My America

For The New GOP It’s All About Repeating Simple Lies

In his latest book, retired United States Army lieutenant general Michael Flynn,* includes the following quote from Nazi Propaganda Minister Joseph Goebbels:

If you tell a lie big enough and keep repeating it, people will eventually come to believe it.

Flynn then tells a big lie hoping readers will believe it.

The Citizen’s Guide to Fifth Generation Warfare, Session 1: Introduction to 5GW published December 2022, is an important piece of propaganda to examine. In the small book — 6-inch by 6-inch format, 182 pages –is warning everyone who will listen of the inevitable impending doom awaiting our country.

Fortunately, though, like a televangelist preacher who can assure you a spot in heaven with a $25 monthly donation — and for an additional $5 upgrade your heavenly palace for all of eternity — Flynn knows the truth and for less than $30 he will share it. Well, at least the First Session in his all you will need to know survival series.

Despite my obvious disdain for televangelists and Flynn, the book is worth a read especially for progressives and liberals. The book is a concise look at the propaganda being pushed and mainstreamed by the far-Right. And it is written in a way so the reader understands that even though their ‘neighbor isn’t the enemy,’ they also know that, if that neighbor is a liberal or progressive, they are, in fact, the enemy,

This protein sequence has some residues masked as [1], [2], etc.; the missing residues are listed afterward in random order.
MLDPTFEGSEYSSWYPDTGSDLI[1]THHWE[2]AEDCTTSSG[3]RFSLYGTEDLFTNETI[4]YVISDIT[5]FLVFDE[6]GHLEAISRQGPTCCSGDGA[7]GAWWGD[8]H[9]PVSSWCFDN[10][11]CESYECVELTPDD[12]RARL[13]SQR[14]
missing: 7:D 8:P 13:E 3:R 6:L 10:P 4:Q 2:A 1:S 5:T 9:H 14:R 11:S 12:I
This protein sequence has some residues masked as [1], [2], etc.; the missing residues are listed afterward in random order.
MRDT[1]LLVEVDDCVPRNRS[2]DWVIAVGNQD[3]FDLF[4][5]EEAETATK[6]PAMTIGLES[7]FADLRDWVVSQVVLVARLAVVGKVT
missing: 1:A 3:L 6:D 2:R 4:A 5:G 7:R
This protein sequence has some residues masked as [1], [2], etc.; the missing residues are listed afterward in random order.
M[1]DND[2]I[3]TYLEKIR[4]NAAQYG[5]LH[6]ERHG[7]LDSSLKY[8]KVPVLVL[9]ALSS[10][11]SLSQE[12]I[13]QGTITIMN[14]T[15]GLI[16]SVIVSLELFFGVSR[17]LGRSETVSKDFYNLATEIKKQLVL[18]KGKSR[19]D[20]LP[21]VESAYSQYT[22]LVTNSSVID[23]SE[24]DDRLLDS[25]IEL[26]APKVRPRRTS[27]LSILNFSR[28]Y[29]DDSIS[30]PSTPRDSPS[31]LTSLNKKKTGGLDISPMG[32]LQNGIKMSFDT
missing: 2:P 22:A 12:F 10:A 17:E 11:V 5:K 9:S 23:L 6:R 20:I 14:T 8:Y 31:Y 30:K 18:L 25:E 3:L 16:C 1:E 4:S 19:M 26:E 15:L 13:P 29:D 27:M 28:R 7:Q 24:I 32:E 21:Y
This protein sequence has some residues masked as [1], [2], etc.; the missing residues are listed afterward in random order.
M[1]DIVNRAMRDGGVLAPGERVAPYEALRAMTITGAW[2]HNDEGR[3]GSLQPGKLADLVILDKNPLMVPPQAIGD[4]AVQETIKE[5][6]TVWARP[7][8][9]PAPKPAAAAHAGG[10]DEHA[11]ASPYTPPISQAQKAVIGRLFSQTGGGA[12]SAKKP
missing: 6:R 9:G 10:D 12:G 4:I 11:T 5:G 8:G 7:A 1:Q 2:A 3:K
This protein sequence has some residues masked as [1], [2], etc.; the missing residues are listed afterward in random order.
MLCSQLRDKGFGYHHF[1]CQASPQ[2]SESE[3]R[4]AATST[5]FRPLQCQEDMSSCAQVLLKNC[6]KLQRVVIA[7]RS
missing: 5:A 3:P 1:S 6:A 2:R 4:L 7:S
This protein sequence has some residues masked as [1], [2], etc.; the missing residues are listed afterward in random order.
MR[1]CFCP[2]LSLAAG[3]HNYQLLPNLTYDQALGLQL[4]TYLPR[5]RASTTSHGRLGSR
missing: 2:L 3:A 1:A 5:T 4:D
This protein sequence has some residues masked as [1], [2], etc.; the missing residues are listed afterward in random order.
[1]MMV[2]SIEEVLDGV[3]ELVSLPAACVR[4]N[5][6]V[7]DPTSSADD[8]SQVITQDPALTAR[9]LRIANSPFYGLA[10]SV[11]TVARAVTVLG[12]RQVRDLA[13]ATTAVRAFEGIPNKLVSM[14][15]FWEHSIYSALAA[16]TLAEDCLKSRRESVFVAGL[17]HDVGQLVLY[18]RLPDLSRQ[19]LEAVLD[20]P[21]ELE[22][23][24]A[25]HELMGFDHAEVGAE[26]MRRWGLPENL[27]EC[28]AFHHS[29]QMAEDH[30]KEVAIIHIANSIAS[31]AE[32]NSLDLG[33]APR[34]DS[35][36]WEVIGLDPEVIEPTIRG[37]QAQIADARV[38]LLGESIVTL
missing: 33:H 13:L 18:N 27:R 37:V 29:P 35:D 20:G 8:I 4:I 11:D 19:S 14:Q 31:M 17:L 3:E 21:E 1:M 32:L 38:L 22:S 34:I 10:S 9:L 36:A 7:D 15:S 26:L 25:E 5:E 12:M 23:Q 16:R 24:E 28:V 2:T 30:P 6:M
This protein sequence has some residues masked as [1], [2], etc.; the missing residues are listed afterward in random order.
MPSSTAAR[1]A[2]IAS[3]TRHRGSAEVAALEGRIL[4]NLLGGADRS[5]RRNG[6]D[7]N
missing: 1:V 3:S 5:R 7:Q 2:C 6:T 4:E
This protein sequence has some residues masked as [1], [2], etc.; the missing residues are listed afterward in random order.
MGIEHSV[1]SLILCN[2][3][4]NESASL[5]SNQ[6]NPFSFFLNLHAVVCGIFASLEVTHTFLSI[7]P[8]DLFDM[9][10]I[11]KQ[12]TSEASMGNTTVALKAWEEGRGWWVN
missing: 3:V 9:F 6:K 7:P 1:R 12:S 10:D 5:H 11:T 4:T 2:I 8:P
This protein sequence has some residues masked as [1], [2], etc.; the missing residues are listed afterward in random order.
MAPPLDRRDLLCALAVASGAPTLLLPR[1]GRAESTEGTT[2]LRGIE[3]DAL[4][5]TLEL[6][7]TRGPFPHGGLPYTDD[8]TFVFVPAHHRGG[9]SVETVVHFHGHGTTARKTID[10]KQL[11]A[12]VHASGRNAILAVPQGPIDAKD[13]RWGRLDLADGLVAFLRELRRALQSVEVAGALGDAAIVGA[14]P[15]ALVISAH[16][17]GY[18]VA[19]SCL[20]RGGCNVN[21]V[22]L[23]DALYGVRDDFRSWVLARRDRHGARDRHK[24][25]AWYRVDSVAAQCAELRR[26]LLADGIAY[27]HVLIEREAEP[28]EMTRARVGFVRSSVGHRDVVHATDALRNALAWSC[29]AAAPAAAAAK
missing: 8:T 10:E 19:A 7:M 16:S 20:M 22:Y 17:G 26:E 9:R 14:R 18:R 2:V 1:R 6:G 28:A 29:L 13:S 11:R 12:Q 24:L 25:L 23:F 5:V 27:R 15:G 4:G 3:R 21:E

As far as propaganda techniques the book uses, it is the same approach used, on social media, by radicalized GOP elected officials. The book is written in a social media format — condensing complex issues down to mere paragraphs as the reader is expected to trust Flynn’s so-called expertise. But every chapter, every paragraph lands in the same place: the Left is destroying the country and the solution is to implement seven key policies. These are: parental rights, border security, election integrity, medical freedom, religious freedom, defund UniParty members and remove them with a fair election.

Of course, what the far-Right is advocating is: the destruction and privatization of public education, demonization of asylum seekers, disenfranchising voters, destruction of community, legalized attacks on the LGBQT+ community, and using a made-up term to push a narrative that both parties are the same and that only the fringe elements (think Freedom Caucus) are true Patriots.

Flynn’s strategy is admittedly effective because he has reduced seven complex issues down to sound bites — slogans that can be pushed, and amplified, on social media.

The strategy, though, is just a modernization of movements like the John Birch Society, McCarthyism, and the antisemitic American First movement from the WWII era. Just like those movements taught followers to fear, and hate, the Deep State actors and the shadowy government working to destroy their freedom as these entities work tirelessly to adopt that (ever popular with CTs) globalist agenda, so does Flynn. The only way to avoid this is, as Flynn and these groups teach, is to listen to them because they are true Patriots with the inside scoop.